PS There's another GoFundMe appeal for the Currumbin Wildlife Hospital Foundation who are also needing funds to help care for koalas affected by wildfires.  Visit their GoFundMe page

  5. Koalas need our help as bushfires rage in Australia

    Posted on

    Wildfires often hit the headlines now, but the media are slow to consider the impact they have on wildlife.  Sometimes they say “nobody died” and I really wonder if they are aware of the millions of animals who have been injured or, worst, died in the fires.

    And at the moment wildfires are raging, in California and New South Wales.

    In New South Wales, they are burning across Port Macquarie.  It’s estimated that between 20,000 to 48,000 koalas live both here and in Queensland.  They are heading for extinction here as early as 2050.

    It’s feared that a large number of koalas may have died in the flames.  Others will be homeless as their trees have burnt down; more will be suffering from smoke inhalation or burns.

    WWF Australia urgently needs all our support to help restore koala habitat and to care for injured wildlife.   Every single koala matters.

    Koalas need trees.   Trees have been burnt down in wildlifes, killing koalas and leaving them homeless. But we can all help.

    Please help koalas today and help WWF Australia plant the first 10,000 trees 

    WWF have launched a plan to save koalas and to help protect and restore the trees they call home.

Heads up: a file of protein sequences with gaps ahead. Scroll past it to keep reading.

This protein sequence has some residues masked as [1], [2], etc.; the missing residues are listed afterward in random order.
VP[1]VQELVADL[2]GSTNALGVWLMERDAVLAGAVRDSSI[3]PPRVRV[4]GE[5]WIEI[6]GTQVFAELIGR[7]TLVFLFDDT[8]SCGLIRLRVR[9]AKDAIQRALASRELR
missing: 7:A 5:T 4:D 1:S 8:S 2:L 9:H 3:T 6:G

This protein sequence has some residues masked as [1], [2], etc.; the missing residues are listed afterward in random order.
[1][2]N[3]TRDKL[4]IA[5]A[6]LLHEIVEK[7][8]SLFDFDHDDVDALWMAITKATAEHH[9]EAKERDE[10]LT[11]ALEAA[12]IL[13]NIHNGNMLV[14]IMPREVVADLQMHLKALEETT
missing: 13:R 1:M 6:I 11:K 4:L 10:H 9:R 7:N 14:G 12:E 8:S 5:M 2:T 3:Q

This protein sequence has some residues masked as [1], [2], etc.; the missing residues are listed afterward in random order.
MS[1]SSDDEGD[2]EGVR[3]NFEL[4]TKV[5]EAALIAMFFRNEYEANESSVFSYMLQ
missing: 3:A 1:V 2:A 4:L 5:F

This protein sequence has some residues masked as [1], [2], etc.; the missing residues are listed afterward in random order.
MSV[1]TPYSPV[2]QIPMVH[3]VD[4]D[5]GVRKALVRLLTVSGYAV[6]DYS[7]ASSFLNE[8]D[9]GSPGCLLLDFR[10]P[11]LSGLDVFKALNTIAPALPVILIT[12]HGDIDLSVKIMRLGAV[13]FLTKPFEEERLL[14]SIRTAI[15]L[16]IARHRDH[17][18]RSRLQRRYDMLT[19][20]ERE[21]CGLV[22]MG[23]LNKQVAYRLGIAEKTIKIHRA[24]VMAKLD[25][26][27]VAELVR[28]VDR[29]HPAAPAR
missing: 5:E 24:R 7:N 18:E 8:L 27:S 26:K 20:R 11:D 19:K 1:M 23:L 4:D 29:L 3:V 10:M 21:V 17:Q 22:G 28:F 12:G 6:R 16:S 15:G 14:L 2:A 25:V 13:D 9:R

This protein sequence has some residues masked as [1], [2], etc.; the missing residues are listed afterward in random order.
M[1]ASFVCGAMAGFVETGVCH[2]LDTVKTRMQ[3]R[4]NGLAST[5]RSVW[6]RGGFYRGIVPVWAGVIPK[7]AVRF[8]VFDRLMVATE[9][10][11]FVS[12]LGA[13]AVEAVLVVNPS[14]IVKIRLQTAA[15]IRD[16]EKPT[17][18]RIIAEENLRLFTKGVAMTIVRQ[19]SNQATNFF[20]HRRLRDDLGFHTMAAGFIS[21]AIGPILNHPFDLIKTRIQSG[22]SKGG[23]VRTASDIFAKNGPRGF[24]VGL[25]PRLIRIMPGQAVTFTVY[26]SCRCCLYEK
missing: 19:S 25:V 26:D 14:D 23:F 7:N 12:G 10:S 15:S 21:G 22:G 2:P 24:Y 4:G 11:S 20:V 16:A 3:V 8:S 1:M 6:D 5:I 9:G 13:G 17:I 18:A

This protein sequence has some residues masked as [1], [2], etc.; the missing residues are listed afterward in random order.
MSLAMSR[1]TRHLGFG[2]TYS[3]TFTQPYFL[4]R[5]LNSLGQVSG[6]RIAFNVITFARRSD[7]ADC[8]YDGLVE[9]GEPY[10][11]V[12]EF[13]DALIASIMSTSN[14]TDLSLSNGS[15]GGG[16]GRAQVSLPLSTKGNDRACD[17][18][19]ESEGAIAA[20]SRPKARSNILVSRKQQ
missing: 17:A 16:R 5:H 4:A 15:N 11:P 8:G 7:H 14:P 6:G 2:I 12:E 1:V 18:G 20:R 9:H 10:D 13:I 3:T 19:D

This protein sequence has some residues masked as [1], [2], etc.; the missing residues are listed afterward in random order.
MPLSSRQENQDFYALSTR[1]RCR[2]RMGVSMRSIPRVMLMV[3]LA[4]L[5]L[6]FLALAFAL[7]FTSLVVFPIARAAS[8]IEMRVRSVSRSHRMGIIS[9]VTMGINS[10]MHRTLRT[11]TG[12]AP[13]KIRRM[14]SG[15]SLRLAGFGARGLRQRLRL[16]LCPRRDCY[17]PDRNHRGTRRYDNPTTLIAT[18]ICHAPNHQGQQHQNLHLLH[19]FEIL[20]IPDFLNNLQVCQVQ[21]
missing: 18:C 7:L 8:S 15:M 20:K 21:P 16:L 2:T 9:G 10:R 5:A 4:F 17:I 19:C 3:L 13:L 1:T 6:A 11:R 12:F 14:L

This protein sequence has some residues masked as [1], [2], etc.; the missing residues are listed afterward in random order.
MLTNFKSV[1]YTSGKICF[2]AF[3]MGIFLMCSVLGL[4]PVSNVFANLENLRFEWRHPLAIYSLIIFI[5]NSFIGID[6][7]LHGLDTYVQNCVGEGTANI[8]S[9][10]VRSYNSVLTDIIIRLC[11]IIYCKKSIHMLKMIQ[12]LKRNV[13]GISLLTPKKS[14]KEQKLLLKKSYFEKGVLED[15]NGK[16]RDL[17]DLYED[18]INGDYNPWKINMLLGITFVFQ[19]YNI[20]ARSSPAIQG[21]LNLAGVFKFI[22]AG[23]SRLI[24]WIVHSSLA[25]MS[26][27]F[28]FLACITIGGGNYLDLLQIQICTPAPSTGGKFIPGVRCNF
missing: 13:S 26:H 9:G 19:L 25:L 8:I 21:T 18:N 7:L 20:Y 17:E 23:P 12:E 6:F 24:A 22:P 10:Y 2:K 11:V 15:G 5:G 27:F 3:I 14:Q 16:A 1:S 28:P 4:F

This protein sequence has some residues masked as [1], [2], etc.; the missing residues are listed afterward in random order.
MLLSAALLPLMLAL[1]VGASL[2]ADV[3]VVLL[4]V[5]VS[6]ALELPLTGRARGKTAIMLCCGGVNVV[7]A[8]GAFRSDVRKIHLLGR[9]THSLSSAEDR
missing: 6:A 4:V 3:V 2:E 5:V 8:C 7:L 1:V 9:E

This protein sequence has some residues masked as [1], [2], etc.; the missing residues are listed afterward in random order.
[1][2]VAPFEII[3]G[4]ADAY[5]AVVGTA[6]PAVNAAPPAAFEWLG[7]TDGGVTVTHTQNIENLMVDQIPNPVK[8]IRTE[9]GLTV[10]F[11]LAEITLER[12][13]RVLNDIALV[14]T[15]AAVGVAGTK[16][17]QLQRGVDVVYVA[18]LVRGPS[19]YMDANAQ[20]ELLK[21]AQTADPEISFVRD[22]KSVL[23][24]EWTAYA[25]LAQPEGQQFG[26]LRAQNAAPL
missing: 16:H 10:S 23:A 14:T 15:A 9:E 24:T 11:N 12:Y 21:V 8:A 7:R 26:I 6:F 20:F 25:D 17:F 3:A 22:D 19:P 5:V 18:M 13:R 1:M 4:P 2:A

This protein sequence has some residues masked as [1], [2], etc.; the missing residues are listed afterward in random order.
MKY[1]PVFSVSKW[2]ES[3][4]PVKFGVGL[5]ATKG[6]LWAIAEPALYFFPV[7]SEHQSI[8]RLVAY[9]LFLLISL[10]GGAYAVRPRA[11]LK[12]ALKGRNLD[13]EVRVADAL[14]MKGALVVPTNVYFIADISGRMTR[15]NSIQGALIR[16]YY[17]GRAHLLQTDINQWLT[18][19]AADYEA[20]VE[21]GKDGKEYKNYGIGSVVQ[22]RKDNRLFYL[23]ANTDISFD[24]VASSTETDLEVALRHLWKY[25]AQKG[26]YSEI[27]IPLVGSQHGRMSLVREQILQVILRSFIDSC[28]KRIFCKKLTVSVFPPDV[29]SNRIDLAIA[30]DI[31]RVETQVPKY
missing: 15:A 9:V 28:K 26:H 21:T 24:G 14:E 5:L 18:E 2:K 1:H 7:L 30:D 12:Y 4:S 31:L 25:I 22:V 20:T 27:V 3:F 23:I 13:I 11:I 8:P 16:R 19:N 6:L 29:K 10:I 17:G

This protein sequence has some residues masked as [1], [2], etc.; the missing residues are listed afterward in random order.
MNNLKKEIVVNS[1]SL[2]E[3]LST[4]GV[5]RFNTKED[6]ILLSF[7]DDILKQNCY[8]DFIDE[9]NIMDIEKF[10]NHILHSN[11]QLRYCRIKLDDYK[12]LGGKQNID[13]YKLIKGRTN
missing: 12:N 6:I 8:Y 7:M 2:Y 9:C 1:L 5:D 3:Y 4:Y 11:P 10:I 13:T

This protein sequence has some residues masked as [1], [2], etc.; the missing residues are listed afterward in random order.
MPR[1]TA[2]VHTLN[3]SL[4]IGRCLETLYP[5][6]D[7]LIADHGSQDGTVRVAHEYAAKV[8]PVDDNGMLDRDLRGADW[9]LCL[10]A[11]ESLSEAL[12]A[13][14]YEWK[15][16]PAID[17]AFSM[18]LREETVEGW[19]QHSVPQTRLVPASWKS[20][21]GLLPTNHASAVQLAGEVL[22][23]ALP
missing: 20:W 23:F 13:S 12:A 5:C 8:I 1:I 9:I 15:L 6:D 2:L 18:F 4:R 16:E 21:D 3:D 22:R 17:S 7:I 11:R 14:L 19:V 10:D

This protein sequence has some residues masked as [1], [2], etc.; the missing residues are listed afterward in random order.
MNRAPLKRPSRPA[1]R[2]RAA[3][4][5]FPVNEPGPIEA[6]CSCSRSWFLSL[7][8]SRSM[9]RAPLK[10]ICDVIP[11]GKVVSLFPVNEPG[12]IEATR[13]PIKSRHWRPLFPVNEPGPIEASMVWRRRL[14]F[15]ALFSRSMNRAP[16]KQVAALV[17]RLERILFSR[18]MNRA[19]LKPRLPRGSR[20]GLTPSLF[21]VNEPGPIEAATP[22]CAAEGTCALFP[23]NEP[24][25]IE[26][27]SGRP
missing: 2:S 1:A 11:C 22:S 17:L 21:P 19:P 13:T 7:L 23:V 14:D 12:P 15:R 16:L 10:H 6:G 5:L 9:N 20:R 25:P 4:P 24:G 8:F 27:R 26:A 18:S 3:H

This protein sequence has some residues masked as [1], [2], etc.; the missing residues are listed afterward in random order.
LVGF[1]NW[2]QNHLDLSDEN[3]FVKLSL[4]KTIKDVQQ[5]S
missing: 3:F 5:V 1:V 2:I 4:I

The WWF Plan is called Two Billion Trees, and it’s a commitment to secure two billion trees over the next decade.  These will provide vulnerable wildlife with safe homes by:

    • Stopping excessive tree-clearing
    • Protecting existing forest and woodland
    • Restoring and planting new trees

    Whatever the outcome for koala numbers, their habitats will need to be restored, both for koalas and other wildlife.  The thing about koalas is that they are dependent on trees.  They need them for their food, their shelter and their safety.   Trees make a difference to koalas.  Without trees, they have nowhere to call home.

    So the area where the effort is to be concentrated is a koala triangle, between south west Sydney, Gennedah and Noosa.   It’s the heartland of Australia’s healthiest wild koala populations, but it’s threatened, not just by bushfires but by development.

    Please help plant the first 10,000 urgently needed trees in critical koala habitat, to save our precious koalas before they’re gone forever.

    All photos are copyright to WWF